No Civil War Anniversary "Celebrations"

Organizers aren't just impoverished—they're wary.

The war that divided a nation remains divisive today.

The NAACP, for instance, is 11 years into its tourism boycott of South Carolina, promising not to relax the siege until the Confederate battle flag comes off the statehouse grounds. In the blogosphere, entrenched partisans regularly snipe at each other with ill-mannered fury.

Around the battlefields—now green and mellow and blooming with spring—the cordon of subdivisions and shopping malls is inevitably tightening, even as preservation groups struggle to lock down the few remaining unprotected, undeveloped tracts.

And don't call the Civil War sesquicentennial a celebration. The war cost some 620,000 lives—which, as a percentage of the U.S. population, would equate to nearly six million dead today.

"Commemoration" is the word of the day.

Anniversary May Offer Varied Perspectives

Fittingly, event organizers are striving for inclusiveness.

For example, the Civil War 150 HistoryMobile—a converted tractor-trailer launched by Virginia, once home to the capital of the Confederacy—will "enable visitors to better understand the Civil War in Virginia from multiple viewpoints."

That might be the most interesting thing to emerge from the next few years: a new story, told from as many viewpoints as possible.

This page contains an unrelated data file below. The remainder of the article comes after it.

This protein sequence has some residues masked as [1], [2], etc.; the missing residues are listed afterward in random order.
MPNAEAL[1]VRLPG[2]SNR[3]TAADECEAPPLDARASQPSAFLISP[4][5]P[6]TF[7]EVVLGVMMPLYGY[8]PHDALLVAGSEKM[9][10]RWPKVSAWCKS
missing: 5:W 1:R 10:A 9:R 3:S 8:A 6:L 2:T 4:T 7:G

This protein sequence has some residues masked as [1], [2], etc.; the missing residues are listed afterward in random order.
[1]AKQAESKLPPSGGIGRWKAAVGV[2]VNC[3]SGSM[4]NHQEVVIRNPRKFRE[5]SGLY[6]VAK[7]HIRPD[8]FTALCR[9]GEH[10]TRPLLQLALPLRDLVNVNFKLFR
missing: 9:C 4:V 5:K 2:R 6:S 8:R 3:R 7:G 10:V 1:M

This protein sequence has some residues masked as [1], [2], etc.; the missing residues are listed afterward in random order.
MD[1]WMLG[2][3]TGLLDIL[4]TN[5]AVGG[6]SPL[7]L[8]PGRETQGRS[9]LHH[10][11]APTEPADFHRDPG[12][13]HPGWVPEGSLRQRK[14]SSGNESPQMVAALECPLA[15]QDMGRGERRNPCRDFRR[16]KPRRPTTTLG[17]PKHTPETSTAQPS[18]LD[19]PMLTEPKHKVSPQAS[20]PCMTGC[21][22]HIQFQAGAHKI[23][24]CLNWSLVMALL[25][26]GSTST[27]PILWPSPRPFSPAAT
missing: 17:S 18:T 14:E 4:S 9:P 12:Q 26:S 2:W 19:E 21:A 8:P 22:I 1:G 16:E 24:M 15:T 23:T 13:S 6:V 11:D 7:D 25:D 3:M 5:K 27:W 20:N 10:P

"The dogmas of the quiet past are inadequate to the stormy present," Lincoln himself proclaimed. "As our case is new, so we must think anew. …"

Today's historians, with access to a wider range of primary source materials, have been busily seeking out such varied perspectives. Together, they're disentangling the old versions of the story, reexamining those myriad strands, taking up new threads, and weaving a different pattern.

(Related: Full Coverage of the Civil War Sesquicentennial)

Expect women—many now among the front rank of Civil War historians—to figure more prominently in the new histories, not only as witnesses and victims but also as interpreters of the historical record.

Expect a greater emphasis on African Americans too. The emancipation of the slaves and its unfulfilled promise won't be forgotten this time around, as they were during the early-1960s centennial—when the Civil Rights movement offered a stark contrast to whitewashed Civil War remembrances. (See "African Americans in the Civil War: Equality Earned With Blood.")

But don't expect every last Confederate battle flag to be furled, for Southerners remain proud of their military heritage.

Above all, expect what was already a complicated story to become even more contradictory and compelling.

It will be less comfortable as a national myth, less evasive about blighted hopes, and even, perhaps, less heroic. It will be more chaotic, more confusing, more violent, more heartrending—more, that is, like war itself.

Mark Collins Jenkins, a historian formerly with the National Geographic Society, is co-author of the new book The Civil War: A Visual History.

MORE CIVIL WAR COVERAGE